Making the Christian Faith Tangible for Young Readers

The Little House in Heaven is a lovely story about a young girl named Melissa Green who enters another world where she learns about Jesus. What she learns of Jesus there Melissa applies to her ordinary life in an English village. The full story sees Melissa attend church for the first time in her life, learn about the love and forgiveness of Jesus, grow in her faith in Him, deal with temptation, see the answer to her prayers, make friends with unlikely people, and understand the importance of obedience and listening to her conscience.

Author, Kathleen Watson, uses the motif of a picture of a house built on a rock as Melissa’s entry point into the other world. This motif is carried throughout the story and is used as a tool to teach a number of Christian principles. One of those principles is the wonderful news that believers in Jesus will each have their own mansions in heaven, an image which both opens and closes the book.

Other important Christian principles are spelt out using Bible verses, many of them explained to the protagonist by the character of Jesus himself.

Watson intersects Melissa’s imaginative world with the character’s real one in an effort to make Jesus and the Christian faith tangible for the reader. The Little House in Heaven is thus a sort of modern-day Pilgrim’s Progress.

The writing is simple enough for middle grade children to understand and the passage of time is well handled. Characters, from Miss Amy Light upstairs, to Rufus next door, to Melissa’s mother and grandparents are gently drawn and have just enough depth to be interesting.

Whilst adults will not likely struggle to understand the difference between Christian teaching and Watson’s vehicle for telling it, it could be confusing for children. As a caveat, therefore, to Watson’s story: adults would need to explain the important difference between a mere imaginative world and the real yet intangible one of the Christian faith.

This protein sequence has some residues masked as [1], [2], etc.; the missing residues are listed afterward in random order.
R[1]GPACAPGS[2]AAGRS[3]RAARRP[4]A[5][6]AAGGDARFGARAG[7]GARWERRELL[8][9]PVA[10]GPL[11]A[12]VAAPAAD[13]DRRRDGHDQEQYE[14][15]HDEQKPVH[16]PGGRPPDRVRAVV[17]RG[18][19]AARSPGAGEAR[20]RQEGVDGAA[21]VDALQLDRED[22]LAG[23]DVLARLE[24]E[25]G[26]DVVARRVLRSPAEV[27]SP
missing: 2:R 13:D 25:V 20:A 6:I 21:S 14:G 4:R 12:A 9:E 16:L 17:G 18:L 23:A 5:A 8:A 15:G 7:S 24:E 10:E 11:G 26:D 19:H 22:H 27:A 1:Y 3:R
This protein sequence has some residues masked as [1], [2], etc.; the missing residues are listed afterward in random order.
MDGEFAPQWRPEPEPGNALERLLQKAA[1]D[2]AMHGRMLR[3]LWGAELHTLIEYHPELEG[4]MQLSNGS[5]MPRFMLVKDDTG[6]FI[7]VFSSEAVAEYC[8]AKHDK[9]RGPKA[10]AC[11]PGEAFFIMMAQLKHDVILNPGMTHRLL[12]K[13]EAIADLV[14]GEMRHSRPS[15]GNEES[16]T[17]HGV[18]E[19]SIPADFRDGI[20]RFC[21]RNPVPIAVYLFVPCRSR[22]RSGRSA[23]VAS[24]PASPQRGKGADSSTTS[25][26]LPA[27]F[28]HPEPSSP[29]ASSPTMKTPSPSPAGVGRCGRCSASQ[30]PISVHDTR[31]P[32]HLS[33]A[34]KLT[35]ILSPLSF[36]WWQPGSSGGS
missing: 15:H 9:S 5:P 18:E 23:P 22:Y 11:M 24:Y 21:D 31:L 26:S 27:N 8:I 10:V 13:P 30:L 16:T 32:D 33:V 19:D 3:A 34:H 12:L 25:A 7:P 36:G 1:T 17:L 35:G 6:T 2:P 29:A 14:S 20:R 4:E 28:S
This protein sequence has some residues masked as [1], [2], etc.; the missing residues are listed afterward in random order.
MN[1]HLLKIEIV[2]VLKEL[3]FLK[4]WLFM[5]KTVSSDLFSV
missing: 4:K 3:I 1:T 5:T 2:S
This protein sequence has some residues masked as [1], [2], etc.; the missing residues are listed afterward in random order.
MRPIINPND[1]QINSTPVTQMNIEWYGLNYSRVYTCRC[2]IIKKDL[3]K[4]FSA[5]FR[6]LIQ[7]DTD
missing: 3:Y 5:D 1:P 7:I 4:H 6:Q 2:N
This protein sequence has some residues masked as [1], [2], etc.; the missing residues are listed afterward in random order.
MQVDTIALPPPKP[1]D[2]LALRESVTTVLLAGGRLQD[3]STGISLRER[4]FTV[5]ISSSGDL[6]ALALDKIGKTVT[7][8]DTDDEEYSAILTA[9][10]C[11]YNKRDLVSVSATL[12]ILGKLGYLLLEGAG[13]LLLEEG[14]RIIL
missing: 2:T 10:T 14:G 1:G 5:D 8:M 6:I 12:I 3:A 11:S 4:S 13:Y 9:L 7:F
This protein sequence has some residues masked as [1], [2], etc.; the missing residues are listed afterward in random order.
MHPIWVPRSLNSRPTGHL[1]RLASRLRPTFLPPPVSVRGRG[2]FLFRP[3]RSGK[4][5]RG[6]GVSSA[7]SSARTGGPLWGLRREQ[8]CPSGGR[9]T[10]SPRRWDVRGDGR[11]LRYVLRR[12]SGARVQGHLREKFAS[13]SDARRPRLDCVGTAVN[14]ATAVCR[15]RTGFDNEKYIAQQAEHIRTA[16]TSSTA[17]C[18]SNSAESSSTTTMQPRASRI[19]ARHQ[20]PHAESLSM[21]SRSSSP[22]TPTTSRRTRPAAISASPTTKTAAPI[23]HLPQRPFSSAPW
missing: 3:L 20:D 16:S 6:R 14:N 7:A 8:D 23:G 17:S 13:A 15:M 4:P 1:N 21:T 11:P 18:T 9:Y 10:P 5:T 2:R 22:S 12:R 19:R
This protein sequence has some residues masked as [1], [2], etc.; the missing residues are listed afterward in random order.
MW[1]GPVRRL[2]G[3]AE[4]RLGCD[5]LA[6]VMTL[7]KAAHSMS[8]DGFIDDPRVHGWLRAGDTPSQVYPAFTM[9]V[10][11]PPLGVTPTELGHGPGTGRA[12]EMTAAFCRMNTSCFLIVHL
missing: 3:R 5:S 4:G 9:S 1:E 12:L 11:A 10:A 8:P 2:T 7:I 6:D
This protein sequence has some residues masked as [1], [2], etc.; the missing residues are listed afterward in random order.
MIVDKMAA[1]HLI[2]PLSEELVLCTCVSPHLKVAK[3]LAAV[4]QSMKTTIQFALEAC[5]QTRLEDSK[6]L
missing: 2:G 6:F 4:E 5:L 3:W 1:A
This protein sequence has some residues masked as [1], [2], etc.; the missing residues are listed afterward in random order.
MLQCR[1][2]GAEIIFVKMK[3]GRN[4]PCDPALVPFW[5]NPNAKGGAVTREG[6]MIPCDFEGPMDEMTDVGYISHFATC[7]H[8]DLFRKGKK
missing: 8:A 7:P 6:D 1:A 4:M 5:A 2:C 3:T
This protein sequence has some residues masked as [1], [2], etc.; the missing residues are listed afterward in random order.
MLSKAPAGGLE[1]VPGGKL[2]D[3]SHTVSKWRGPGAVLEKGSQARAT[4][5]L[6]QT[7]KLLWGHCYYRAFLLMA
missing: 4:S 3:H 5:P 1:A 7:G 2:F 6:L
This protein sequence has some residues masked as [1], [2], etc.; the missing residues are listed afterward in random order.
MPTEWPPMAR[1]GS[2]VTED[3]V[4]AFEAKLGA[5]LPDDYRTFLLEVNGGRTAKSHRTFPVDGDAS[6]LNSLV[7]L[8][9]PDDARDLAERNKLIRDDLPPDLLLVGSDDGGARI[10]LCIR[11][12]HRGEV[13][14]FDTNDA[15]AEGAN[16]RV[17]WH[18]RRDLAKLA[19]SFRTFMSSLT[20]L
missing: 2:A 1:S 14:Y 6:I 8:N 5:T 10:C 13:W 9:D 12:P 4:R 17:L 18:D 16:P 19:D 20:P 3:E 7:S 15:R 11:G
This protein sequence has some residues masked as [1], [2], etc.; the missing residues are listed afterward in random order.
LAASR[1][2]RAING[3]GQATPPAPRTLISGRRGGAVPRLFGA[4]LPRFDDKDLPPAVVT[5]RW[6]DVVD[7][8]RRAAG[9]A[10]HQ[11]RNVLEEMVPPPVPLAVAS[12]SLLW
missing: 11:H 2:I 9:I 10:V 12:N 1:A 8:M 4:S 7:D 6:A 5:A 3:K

The Little House in Heaven is available for purchase on eBay or from the author, blue4flower@yahoo.co.uk.

 

Risen: A Film about Jesus through the Eyes of a Roman

Just in time for the Christian holiday of Easter Ster Kinekor South Africa is releasing the film Risen, starring Joseph Fiennes, Tom Felton, Peter Firth and Cliff Curtis.

Risen, as you might have guessed, tells the biblical story of Jesus of Nazareth who died and inexplicably rose to life again, confounding the Jewish and Roman authorities in attendance at the time. Rather than a story about Jesus or Yeshua, though, Risen is the tale of one man’s response to Jesus: that of the Roman Tribune, Clavius (Fiennes).

Risen-www.cbn.com

Ralph Fiennes and Tom Felton in Risen. Photo: http://www.cbn.com

 

The film actually opens with Clavius presiding over his men quelling a small rebellion in the dusty land of Israel. Viewers get to see Roman battle tactics first hand; quite clever I thought, the way the soldiers advanced on the enemy using their shields. Bloody and battle worn, Clavius returns to headquarters only to be immediately summoned by Pilate who has a problem. Pilate has had to crucify a troublesome Jew at the insistence of the Jewish Sanhedrin and he asks Clavius to oversee proceedings to their conclusion. Clavius does so with characteristic efficiency. But when Jesus’ body is buried in a tomb, unlike other crucified victims who are simply turfed into an open common grave, complications arise. The body mysteriously disappears and Clavius is called upon to trace it, thereby keeping the peace and pacifying the Roman authorities.

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